On June 8, 2016, the State of Ohio became the 25th state to legalize medical marijuana when Governor John Kasich signed a bill legalizing medical marijuana in Ohio. The bill will take effect in 90 days. Much like Pennsylvania’s medical marijuana law, the law will not be fully operational for about two years. During that time, temporary regulations will be set up by the Ohio Department of Commerce. The Ohio Department of Commerce, State Medical Board and Board of Pharmacy will all play a role. The Commerce Department will oversee licensing of marijuana cultivators, processors and testing labs. The Pharmacy Board will license dispensaries and register patients and their caregivers, and set up a hotline to take questions from patients and caregivers. The Medical Board will issue certificates to physicians seeking to recommend treatment with medical marijuana. The Ohio Law calls for the Department of Commerce to create of a 14-member bipartisan advisory committee.
In contrast, Pennsylvania’s medical marijuana law is administered by the Department of Health and calls for the creation of a Medical Marijuana Advisory Board consisting of medical, police, legal and political representatives.
Specifically, Pennsylvania’s advisory board shall consist of the following members:
(1) The secretary or a designee.
(2) The Commissioner of the Pennsylvania State Police or a designee.
(3) The chairman of the State Board of Pharmacy or a designee.
(4) The Commissioner of Professional and Occupational Affairs or a designee.
(5) The Physician General or a designee.
(6) The president of the Pennsylvania Chiefs of Police Association or a designee.
(7) The president of the Pennsylvania District Attorneys Association or a designee.
(8) One member to be appointed by each of the following, which members shall be knowledgeable and experienced in issues relating to care and treatment of individuals with a serious medical condition, geriatric or pediatric medicine or clinical research:
(i) The Governor.
(ii) The President pro tempore of the Senate.
(iii) The Majority Leader of the Senate.
(iv) The Minority Leader of the Senate.
(v) The Speaker of the House of Representatives.
(vi) The Majority Leader of the House of Representatives.
(vii) The Minority Leader of the House of Representatives.
(9) One member appointed by the Governor, who shall be a patient, a family or household member of a patient or a patient advocate.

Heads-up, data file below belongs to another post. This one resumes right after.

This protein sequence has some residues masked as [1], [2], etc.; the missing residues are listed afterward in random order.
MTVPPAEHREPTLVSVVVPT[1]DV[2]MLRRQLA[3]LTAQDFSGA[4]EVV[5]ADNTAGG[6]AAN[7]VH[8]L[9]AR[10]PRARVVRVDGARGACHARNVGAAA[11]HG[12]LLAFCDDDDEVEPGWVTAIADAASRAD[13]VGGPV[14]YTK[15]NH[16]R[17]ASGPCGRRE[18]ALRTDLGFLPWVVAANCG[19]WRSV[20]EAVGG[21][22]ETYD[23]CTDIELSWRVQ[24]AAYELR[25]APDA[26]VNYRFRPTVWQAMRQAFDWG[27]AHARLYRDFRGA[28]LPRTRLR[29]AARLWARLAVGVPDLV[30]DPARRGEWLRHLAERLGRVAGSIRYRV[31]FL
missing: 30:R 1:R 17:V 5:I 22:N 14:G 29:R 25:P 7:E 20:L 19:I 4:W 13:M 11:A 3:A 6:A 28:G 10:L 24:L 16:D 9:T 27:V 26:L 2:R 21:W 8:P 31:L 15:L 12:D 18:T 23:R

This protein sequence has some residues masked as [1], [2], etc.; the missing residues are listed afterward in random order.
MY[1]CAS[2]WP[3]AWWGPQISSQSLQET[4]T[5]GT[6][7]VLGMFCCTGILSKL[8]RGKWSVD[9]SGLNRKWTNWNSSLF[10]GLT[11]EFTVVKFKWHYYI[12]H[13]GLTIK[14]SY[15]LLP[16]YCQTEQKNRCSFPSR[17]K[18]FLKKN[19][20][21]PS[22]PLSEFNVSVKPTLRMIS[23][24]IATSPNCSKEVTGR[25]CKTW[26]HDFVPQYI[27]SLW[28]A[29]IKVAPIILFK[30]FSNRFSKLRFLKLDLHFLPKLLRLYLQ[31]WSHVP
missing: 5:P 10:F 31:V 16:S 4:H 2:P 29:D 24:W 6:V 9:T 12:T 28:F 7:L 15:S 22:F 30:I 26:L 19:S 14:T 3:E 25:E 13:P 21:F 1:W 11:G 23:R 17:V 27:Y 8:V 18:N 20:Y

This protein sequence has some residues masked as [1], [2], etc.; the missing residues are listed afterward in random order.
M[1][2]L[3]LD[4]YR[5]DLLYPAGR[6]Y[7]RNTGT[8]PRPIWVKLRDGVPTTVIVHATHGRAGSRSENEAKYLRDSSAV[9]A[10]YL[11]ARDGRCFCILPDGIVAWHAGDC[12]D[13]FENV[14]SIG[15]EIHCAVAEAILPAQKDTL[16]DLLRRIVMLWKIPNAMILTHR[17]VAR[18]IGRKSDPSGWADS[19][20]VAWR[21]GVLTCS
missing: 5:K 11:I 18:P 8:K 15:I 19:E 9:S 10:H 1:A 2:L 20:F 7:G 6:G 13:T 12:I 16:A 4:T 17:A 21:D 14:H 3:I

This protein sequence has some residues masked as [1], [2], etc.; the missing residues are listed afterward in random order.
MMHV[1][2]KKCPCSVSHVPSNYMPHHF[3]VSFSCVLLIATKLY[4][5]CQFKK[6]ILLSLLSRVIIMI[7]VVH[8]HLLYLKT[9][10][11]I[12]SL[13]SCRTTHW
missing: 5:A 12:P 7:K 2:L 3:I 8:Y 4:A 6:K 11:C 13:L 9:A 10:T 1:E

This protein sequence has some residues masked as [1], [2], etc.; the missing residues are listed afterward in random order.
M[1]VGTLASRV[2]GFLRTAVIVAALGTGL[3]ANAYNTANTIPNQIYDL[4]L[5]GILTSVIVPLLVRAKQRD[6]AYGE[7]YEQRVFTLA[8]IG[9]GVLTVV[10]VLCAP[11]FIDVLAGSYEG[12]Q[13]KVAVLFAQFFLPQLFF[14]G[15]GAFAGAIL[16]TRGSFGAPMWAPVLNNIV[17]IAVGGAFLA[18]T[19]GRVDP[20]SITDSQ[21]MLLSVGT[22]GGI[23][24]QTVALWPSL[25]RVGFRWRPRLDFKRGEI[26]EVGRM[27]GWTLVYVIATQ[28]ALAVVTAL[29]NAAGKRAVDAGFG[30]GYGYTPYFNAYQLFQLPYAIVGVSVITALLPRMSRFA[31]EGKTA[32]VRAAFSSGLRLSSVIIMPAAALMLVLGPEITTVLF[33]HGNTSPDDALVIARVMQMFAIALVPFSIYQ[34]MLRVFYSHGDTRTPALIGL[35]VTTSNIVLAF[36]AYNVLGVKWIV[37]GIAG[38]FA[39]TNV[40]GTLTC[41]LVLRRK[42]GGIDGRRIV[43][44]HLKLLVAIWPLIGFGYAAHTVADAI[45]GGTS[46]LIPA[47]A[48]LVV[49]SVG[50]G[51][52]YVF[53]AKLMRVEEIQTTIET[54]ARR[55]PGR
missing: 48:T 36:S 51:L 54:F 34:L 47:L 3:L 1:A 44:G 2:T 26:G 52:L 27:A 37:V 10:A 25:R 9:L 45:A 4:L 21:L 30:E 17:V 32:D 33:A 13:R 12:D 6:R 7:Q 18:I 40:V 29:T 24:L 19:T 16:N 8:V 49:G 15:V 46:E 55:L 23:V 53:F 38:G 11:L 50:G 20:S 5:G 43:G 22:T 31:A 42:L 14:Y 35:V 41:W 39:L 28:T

Like Pennsylvania’s law, Ohio’s law restricts legal forms to oils, vapors, tinctures, edibles and patches and prohibits smoking marijuana as well home growing. Recreational use remains illegal. Under Ohio’s law, employees may be fired for marijuana use even if it was recommended to them by a doctor if the employer has a drug-free workplace or zero tolerance policy in place. Employees fired for medical marijuana use are not eligible for unemployment compensation.
Ohio patients qualify if they have the following conditions: HIV/AIDS; Alzheimer’s disease; Amyotrophic lateral sclerosis (ALS); cancer; chronic traumatic encephalopathy (CTE); Crohn’s disease; epilepsy or another seizure disorder; fibromyalgia; glaucoma; hepatitis C; inflammatory bowel disease; multiple sclerosis; pain that is chronic, severe, and intractable; Parkinson’s disease; post traumatic stress disorder; sickle cell anemia; spinal cord disease or injury; Tourette’s syndrome; traumatic brain injury; and ulcerative colitis. Individuals can petition the state medical board to add conditions.
As in Pennsylvania, Ohio Doctors will have to register with the state, which will require completing some type of continuing education about cannabis, before being able to recommend marijuana to patients with whom they have bona fide relationships.
Ohio’s medical marijuana law requires 500 feet between any marijuana business and a school, church, public library or public playground. Pennsylvania prohibits a medical marijuana business within 1000 feet but allows for an exemption to the prohibition upon application to the Department of Health. The Ohio law also allows local governments to restrict where cultivators, processors and dispensaries can be located or ban them altogether.
Until Ohio growers and dispensaries are set up, Ohio patients will be allowed to purchase from other states. Pennsylvania growers/processors and dispensaries who become licensed and operational quickly may realize some benefit.
With 25 states having now legalized medical marijuana, it is only a matter of time before the rest of the country follows.